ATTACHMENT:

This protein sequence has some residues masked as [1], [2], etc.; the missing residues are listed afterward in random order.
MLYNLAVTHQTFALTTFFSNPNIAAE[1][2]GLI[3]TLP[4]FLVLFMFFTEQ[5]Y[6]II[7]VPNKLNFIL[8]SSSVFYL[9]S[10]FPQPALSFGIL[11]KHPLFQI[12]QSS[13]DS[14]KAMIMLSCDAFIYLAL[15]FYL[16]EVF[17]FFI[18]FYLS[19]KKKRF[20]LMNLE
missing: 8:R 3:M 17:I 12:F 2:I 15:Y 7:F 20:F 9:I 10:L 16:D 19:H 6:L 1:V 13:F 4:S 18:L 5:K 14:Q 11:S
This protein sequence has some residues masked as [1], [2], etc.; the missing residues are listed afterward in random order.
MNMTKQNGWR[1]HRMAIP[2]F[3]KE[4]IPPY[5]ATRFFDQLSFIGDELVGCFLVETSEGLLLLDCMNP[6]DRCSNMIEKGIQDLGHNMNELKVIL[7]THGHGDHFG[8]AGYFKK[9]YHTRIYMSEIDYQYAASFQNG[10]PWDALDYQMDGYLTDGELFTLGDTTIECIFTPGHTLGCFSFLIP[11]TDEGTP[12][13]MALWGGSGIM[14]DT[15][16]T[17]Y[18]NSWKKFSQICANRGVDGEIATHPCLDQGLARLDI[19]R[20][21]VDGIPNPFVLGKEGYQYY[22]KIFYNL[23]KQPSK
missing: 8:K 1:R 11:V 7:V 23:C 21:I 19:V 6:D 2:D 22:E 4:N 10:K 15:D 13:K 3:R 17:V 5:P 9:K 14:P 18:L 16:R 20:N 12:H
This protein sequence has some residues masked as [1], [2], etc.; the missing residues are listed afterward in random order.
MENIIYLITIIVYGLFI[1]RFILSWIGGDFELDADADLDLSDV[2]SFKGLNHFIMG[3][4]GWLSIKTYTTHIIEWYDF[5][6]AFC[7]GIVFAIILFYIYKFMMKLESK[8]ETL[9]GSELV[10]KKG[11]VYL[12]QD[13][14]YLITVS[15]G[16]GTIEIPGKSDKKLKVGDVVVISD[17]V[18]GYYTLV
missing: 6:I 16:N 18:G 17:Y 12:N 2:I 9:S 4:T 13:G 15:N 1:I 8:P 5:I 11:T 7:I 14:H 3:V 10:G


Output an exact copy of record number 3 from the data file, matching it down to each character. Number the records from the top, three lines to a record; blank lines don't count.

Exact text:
This protein sequence has some residues masked as [1], [2], etc.; the missing residues are listed afterward in random order.
MENIIYLITIIVYGLFI[1]RFILSWIGGDFELDADADLDLSDV[2]SFKGLNHFIMG[3][4]GWLSIKTYTTHIIEWYDF[5][6]AFC[7]GIVFAIILFYIYKFMMKLESK[8]ETL[9]GSELV[10]KKG[11]VYL[12]QD[13][14]YLITVS[15]G[16]GTIEIPGKSDKKLKVGDVVVISD[17]V[18]GYYTLV
missing: 6:I 16:N 18:G 17:Y 12:N 2:I 9:S 4:T 13:G 15:N 1:I 8:P 5:I 11:T 7:I 14:H 3:V 10:G